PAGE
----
Sometimes a story so fantastic comes along that someone comes along to try to make it reality. De la Terre à la Lune is one of those. When Jules Verne published it in 1865, he had no idea that just over 100 years later man would walk on the moon.
No really, we did. And that fact alone gives this book an unusual feel. You can read it as an adventure story or as a comparison to the actual events. (Hint: NASA didn’t use a cannon, but they did launch from Florida.)
As always, a public domain English translation is matched up against the French original, because who wants just the translation? I’ve not yet prepared it, but the ebook will be at Scribd when I do. Just remember to buy a copy of a super fun story for yourself.
So you’re in jail. The authorities want your life as payment for your crime. What do you do? Personally, I might pretend to read for a bit while freaking out on the inside. Boethius? Dude writes a philosophical treatise with a mention of a
game show metaphor for life: the Wheel of Fortune.
No need to sweat just the translation. We’ve got the whole glorious Latin text AND English translation in one convenient volume over at Amazon. Open Source Classics keeps it dirt cheap as usual. A very generous preview (50% I think, and cheap for full access) of an e-book is at Scribd (NOTE: not yet, I’m working on it still). I’m not going the Kindle route just yet because of the parallel text.
As if the nightly news weren’t enough, the politicians all seem to be following the same playbook. Time to even the score by reading their playbook. Open Source Classics delivers again.
Niccoló Machiavelli was having a down stretch in his career. In order to get back in the good graces of the Medici family, he wrote a how-to manual on politics.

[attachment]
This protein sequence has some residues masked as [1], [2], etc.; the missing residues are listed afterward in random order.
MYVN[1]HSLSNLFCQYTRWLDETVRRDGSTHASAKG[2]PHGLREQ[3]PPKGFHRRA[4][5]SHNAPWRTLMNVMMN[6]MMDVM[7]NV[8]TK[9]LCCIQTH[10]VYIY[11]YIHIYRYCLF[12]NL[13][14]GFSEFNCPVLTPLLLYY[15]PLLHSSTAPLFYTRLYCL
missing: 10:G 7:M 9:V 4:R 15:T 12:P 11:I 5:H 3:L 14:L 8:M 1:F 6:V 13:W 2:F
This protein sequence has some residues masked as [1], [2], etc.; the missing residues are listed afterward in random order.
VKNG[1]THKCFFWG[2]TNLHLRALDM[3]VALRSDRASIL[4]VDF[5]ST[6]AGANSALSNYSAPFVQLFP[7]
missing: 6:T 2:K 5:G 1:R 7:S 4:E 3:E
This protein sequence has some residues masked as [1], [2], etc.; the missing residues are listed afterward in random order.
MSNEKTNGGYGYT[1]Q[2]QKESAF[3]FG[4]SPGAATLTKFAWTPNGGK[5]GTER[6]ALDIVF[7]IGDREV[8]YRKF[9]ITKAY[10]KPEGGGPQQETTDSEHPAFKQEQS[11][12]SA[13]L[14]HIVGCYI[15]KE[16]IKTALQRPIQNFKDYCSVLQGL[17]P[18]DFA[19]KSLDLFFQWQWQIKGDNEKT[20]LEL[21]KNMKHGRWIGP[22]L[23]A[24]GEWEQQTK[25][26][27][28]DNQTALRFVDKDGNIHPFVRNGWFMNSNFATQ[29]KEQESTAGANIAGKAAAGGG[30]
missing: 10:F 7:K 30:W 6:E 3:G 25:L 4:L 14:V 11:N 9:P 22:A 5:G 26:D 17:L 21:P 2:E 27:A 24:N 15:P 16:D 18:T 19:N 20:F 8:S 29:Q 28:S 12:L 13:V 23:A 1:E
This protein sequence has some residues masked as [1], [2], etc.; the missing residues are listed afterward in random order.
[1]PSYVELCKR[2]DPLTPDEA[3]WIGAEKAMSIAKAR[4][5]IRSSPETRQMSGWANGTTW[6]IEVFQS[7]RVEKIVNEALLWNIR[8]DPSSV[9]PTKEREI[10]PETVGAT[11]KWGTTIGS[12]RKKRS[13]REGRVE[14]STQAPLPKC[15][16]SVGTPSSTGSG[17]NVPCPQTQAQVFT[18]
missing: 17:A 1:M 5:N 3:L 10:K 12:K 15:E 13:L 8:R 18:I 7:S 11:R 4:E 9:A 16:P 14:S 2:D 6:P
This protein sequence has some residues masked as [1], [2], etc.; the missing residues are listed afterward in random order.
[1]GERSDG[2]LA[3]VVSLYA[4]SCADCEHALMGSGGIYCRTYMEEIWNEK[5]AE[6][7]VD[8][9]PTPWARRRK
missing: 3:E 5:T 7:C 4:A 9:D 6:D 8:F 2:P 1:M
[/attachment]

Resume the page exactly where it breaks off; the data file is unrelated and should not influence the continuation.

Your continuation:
If you’re here, you don’t want to read just some rotten old translation (but you want that too, of course). No, you want the original Italian text too. Amazon to the rescue. A very generous preview (50% I think, and cheap for full access) of an e-book is at Scribd. I’m not going the Kindle route just yet because of the parallel text.
Utopia, Vtopia. Let’s not call the whole thing off. The first volume of the Open Source Classics series is St. Sir Thomas More’s Utopia. (St. Sir! How many other people get to say that?) It’s first because I love Utopia.
What’s not to love? Attacking King Henry VIII was so politically dangerous that More had to write in Latin and publish on the continent. So More went and did it. Then there’s the over the top description of what the Utopians do.
If you’re looking for the original Latin of More’s Utopia and an English translation, this is for you. Just head on over to Amazon for a copy. A very generous preview (50% I think, and cheap for full access) of an e-book is at Scribd. I’m not going the Kindle route just yet because of the parallel text.